You might have heard the term “creative job hunting” and wondered what exactly that meant. Or maybe you’ve been looking on the big graduate job sites like Milkround, Monster, Prospects, Totaljobs, TARGETjobs etc and just not really found anything for the career sectors you’re interested in. The fact is that these sites are great if you’re interested in graduate jobs with the big companies in finance, accountancy, general management, engineering etc, but if you’re interested in other areas like the creative industries, the media, the public or voluntary sectors, the environmental sector or even marketing, advertising and PR jobs, these sites will only take you so far and you could be left wondering where all the jobs are. The fact is that the majority of jobs are never advertised in the traditional way. In other words, advertised jobs are just the “tip of the iceberg” and there is a huge hidden job market, similar to that big chunk of the iceberg which lurks underwater. People get these “hidden” jobs through:
- Already working for the company in some capacity (this can include temporary roles and work experience)
- Contacts and networking (including social and online networking)
- Headhunters and recruitment agencies
- Speculative applications
Here are 4 quick tips for tap into the so-called hidden job market:
- Use specialist job sites. Many employers like to advertise on sector-specific job sites as they get applications from people who are definitely interested in that field, as opposed to the big graduate sites which can attract large numbers of untargeted, poor quality applications from graduates who have more of a scattergun approach, applying for anything and everything in the desperate hope that it will land them a job. Starting points for where to find lists of specialist job sites for the sectors you’re interested include our career sector pages and the job profiles on the Prospects website (click into an individual job profile and look for the page ‘Employers and vacancy sources’ for lots of good links.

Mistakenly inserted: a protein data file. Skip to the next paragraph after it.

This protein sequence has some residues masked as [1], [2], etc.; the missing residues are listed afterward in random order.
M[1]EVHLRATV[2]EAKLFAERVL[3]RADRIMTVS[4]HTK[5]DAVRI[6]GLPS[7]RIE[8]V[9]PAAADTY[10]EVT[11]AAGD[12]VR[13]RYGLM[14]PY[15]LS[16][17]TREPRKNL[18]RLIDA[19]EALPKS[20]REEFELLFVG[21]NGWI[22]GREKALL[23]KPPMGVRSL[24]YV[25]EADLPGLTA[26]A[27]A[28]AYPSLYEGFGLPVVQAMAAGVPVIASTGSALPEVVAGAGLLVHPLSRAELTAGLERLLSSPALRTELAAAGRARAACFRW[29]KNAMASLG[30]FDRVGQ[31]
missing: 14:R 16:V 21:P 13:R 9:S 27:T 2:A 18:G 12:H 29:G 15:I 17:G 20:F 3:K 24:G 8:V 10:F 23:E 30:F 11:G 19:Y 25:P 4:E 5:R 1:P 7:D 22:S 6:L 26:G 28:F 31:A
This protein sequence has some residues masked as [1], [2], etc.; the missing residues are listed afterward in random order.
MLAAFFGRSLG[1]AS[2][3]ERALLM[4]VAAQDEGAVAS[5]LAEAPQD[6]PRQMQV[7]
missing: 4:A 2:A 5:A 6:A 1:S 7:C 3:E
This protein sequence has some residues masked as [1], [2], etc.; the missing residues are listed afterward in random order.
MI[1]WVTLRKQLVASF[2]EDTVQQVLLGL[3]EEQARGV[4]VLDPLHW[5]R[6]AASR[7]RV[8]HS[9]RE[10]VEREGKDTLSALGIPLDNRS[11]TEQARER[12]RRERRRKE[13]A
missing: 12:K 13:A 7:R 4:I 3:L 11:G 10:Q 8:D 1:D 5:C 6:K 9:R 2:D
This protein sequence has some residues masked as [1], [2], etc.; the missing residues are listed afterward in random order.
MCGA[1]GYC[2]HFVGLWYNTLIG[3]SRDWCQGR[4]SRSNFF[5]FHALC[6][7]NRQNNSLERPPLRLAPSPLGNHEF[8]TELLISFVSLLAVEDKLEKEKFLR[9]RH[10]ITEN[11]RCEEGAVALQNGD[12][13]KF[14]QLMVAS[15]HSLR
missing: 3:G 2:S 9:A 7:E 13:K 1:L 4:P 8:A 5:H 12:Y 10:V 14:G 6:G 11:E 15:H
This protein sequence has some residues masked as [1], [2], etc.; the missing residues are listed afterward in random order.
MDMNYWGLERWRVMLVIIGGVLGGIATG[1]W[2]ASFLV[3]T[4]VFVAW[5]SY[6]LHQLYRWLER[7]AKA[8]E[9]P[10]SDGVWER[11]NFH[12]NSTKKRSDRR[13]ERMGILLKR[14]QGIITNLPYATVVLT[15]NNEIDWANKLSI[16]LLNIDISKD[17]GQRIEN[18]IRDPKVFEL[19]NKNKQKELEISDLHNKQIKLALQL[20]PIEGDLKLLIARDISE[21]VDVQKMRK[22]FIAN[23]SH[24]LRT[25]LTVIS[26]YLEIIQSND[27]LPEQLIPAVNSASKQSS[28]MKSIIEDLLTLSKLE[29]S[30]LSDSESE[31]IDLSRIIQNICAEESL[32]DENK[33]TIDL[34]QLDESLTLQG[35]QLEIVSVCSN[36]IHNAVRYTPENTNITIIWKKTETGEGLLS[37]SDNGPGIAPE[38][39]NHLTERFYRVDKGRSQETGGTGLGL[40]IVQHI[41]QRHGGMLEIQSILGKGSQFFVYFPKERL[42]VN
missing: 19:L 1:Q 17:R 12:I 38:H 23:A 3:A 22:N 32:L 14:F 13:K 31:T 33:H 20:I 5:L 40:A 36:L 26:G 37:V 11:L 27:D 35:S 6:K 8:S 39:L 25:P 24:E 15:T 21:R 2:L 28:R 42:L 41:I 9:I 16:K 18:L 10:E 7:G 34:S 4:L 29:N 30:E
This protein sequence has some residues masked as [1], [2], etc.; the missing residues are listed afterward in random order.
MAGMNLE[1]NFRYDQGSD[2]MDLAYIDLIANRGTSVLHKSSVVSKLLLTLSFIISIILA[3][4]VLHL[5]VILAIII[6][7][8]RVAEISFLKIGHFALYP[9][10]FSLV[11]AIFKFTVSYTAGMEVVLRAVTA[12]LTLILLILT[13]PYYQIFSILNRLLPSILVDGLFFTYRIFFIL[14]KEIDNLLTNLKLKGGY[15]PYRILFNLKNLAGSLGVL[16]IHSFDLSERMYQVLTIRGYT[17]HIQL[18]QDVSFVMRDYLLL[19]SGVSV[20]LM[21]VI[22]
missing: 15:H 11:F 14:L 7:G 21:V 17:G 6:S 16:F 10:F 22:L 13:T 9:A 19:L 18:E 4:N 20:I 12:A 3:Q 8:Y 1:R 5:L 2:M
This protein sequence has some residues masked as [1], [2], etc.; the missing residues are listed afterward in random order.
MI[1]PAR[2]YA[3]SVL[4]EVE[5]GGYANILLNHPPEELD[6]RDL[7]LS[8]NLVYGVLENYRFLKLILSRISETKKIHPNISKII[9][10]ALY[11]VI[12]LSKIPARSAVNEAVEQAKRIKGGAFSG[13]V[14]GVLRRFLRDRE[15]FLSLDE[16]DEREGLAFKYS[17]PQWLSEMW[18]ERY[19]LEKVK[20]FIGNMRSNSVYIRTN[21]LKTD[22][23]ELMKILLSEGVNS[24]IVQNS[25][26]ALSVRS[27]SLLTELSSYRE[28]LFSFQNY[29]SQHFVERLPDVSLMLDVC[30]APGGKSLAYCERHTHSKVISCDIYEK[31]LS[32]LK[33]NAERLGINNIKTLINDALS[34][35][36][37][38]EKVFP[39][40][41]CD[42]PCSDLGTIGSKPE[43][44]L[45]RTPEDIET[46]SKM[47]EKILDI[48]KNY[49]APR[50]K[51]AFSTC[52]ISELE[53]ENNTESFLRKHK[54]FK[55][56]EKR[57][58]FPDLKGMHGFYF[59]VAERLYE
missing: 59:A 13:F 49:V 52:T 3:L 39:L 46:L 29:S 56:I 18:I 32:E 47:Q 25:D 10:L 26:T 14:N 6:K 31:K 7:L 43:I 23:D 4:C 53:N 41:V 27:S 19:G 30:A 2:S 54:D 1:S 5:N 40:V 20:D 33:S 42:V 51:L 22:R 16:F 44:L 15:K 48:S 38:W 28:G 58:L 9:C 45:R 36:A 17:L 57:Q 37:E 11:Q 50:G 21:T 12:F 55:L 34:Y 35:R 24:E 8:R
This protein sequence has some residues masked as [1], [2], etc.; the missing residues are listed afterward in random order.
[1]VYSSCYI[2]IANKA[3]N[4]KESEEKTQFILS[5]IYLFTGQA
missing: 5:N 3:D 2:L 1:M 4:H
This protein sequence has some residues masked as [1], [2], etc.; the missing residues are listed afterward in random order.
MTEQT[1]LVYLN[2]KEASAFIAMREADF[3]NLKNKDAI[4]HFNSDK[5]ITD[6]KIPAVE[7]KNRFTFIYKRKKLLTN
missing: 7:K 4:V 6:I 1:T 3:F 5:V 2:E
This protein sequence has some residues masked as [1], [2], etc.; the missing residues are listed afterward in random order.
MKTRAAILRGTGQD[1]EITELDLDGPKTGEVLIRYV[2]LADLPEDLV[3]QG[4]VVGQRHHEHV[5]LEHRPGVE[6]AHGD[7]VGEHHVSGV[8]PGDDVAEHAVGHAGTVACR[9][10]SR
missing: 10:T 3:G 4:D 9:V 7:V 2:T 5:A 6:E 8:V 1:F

- Plug keywords into job search engines. Check out my old blog post on job search engines to find out more about how to use them effectively.
- Use the professional networking site LinkedIn to make contacts that could open doors to work experience and jobs. If you’ve heard of LinkedIn and dismissed it because you think it’s just a site for experienced professionals, give it another chance. It’s absolutely great for current students. You can use it to search for companies and individual professionals in different sectors and locations to target for work experience, join sector specific groups and ask questions, contact University of Manchester alumni in the sector you want to get into, research people’s career paths and much more! Have a quick look at my previous post on getting started with LinkedIn and LinkedIn’s own short videos for students and graduates if you remain unconvinced. I know several students who have secured work experience and useful contacts through LinkedIn and one who was even headhunted by an recruiter!
- Use Twitter! You might think of Twitter as a fairly mindless social networking site whose sole function, if it has any at all, is to help distract you from looming assignment deadlines by following celebrities or having a bit of banter with your mates. Again, you’d be wrong. Twitter is also a brilliant tool for careers and job hunting. Well for a start, lots of jobs are advertised on Twitter. If you don’t believe me have a look at the site www.twitjobsearch.com which is essentially a job search engine for job tweets, of which there are millions. Why would an employer use Twitter to post a job? Several reasons. It costs them nothing. It tends to attract people who are a bit more proactive in looking for jobs (who are arguably more motivated). And best of all a good tweet about a job vacancy could be “re-tweeted” by different people and reach 1000s of Twitter users within the space of a few minutes – it markets itself! University of Manchester Linguistics student Catherine May is a huge advocate of Twitter and it has helped her get most of her work experience in journalism and social media. She’s even recently had an article published in the Guardian to share her tips with other students. But even if you don’t want to work in the media sector, Twitter is still a really useful tool. For example, check out our list of graduate recruiters on Twitter – there are bound to be loads more too, but this is a good starting point. Also check out the Careers Service’s @manunicareers and @mcrmediaclub Twitter accounts for careers related tweets. We tweet anything interesting we come across on Twitter and several of our students have found work experience or jobs through this alone!